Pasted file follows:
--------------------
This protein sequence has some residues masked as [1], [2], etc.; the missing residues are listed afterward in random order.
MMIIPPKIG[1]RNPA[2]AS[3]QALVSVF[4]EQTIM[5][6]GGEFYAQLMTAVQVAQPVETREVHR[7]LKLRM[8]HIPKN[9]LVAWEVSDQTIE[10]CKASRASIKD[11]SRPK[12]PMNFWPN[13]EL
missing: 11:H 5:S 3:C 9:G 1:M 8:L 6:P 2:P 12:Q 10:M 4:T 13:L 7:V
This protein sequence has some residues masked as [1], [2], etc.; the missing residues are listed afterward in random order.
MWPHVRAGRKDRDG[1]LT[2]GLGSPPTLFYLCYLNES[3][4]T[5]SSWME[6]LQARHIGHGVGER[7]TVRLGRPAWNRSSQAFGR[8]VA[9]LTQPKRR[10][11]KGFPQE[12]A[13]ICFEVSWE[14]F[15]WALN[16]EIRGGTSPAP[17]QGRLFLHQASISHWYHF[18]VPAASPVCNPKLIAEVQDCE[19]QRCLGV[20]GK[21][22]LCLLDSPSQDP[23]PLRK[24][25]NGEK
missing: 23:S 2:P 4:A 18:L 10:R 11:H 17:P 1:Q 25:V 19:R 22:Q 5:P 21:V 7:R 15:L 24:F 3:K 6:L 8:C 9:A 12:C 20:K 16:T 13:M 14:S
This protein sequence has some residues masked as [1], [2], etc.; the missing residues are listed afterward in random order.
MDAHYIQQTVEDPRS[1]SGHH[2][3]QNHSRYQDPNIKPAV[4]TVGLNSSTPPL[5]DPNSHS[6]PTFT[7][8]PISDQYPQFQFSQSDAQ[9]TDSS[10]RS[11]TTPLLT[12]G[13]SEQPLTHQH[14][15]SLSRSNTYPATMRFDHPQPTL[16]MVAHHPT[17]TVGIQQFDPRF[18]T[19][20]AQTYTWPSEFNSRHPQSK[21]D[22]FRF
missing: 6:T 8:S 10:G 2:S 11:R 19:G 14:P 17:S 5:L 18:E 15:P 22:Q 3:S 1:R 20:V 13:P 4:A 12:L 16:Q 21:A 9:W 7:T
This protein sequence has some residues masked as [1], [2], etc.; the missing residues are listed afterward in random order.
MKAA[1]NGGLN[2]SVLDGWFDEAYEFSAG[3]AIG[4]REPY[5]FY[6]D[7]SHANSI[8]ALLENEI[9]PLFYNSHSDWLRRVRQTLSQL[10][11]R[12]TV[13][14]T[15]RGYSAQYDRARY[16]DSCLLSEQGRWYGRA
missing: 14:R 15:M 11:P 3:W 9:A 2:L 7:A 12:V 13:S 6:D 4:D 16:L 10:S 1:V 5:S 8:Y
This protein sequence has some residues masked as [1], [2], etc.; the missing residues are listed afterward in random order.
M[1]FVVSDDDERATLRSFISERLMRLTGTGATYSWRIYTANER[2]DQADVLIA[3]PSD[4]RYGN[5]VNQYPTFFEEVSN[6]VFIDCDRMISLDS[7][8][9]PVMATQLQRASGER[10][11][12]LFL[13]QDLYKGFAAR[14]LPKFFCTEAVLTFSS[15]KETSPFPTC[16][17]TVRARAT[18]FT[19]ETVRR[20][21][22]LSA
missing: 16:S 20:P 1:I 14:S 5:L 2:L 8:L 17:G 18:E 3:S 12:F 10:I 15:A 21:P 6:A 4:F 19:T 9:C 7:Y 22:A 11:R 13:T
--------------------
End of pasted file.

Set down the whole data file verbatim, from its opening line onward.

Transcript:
This protein sequence has some residues masked as [1], [2], etc.; the missing residues are listed afterward in random order.
MMIIPPKIG[1]RNPA[2]AS[3]QALVSVF[4]EQTIM[5][6]GGEFYAQLMTAVQVAQPVETREVHR[7]LKLRM[8]HIPKN[9]LVAWEVSDQTIE[10]CKASRASIKD[11]SRPK[12]PMNFWPN[13]EL
missing: 11:H 5:S 3:C 9:G 1:M 8:L 6:P 2:P 12:Q 10:M 4:T 13:L 7:V
This protein sequence has some residues masked as [1], [2], etc.; the missing residues are listed afterward in random order.
MWPHVRAGRKDRDG[1]LT[2]GLGSPPTLFYLCYLNES[3][4]T[5]SSWME[6]LQARHIGHGVGER[7]TVRLGRPAWNRSSQAFGR[8]VA[9]LTQPKRR[10][11]KGFPQE[12]A[13]ICFEVSWE[14]F[15]WALN[16]EIRGGTSPAP[17]QGRLFLHQASISHWYHF[18]VPAASPVCNPKLIAEVQDCE[19]QRCLGV[20]GK[21][22]LCLLDSPSQDP[23]PLRK[24][25]NGEK
missing: 23:S 2:P 4:A 18:L 10:R 11:H 17:P 1:Q 25:V 19:R 22:Q 5:P 21:V 7:R 15:L 24:F 3:K 6:L 8:C 9:A 12:C 20:K 16:T 13:M 14:S
This protein sequence has some residues masked as [1], [2], etc.; the missing residues are listed afterward in random order.
MDAHYIQQTVEDPRS[1]SGHH[2][3]QNHSRYQDPNIKPAV[4]TVGLNSSTPPL[5]DPNSHS[6]PTFT[7][8]PISDQYPQFQFSQSDAQ[9]TDSS[10]RS[11]TTPLLT[12]G[13]SEQPLTHQH[14][15]SLSRSNTYPATMRFDHPQPTL[16]MVAHHPT[17]TVGIQQFDPRF[18]T[19][20]AQTYTWPSEFNSRHPQSK[21]D[22]FRF
missing: 6:T 8:S 10:G 2:S 11:R 19:G 14:P 17:S 5:L 18:E 15:P 22:Q 3:S 1:R 20:V 13:P 4:A 12:L 16:Q 21:A 9:W 7:T
This protein sequence has some residues masked as [1], [2], etc.; the missing residues are listed afterward in random order.
MKAA[1]NGGLN[2]SVLDGWFDEAYEFSAG[3]AIG[4]REPY[5]FY[6]D[7]SHANSI[8]ALLENEI[9]PLFYNSHSDWLRRVRQTLSQL[10][11]R[12]TV[13][14]T[15]RGYSAQYDRARY[16]DSCLLSEQGRWYGRA
missing: 14:R 15:M 11:P 3:W 9:A 2:L 7:A 12:V 13:S 6:D 4:D 16:L 10:S 1:V 5:S 8:Y
This protein sequence has some residues masked as [1], [2], etc.; the missing residues are listed afterward in random order.
M[1]FVVSDDDERATLRSFISERLMRLTGTGATYSWRIYTANER[2]DQADVLIA[3]PSD[4]RYGN[5]VNQYPTFFEEVSN[6]VFIDCDRMISLDS[7][8][9]PVMATQLQRASGER[10][11][12]LFL[13]QDLYKGFAAR[14]LPKFFCTEAVLTFSS[15]KETSPFPTC[16][17]TVRARAT[18]FT[19]ETVRR[20][21][22]LSA
missing: 16:S 20:P 1:I 14:S 5:L 2:L 8:L 17:G 18:E 3:S 12:F 10:I 15:A 21:P 6:A 4:F 19:T 9:C 7:Y 22:A 11:R 13:T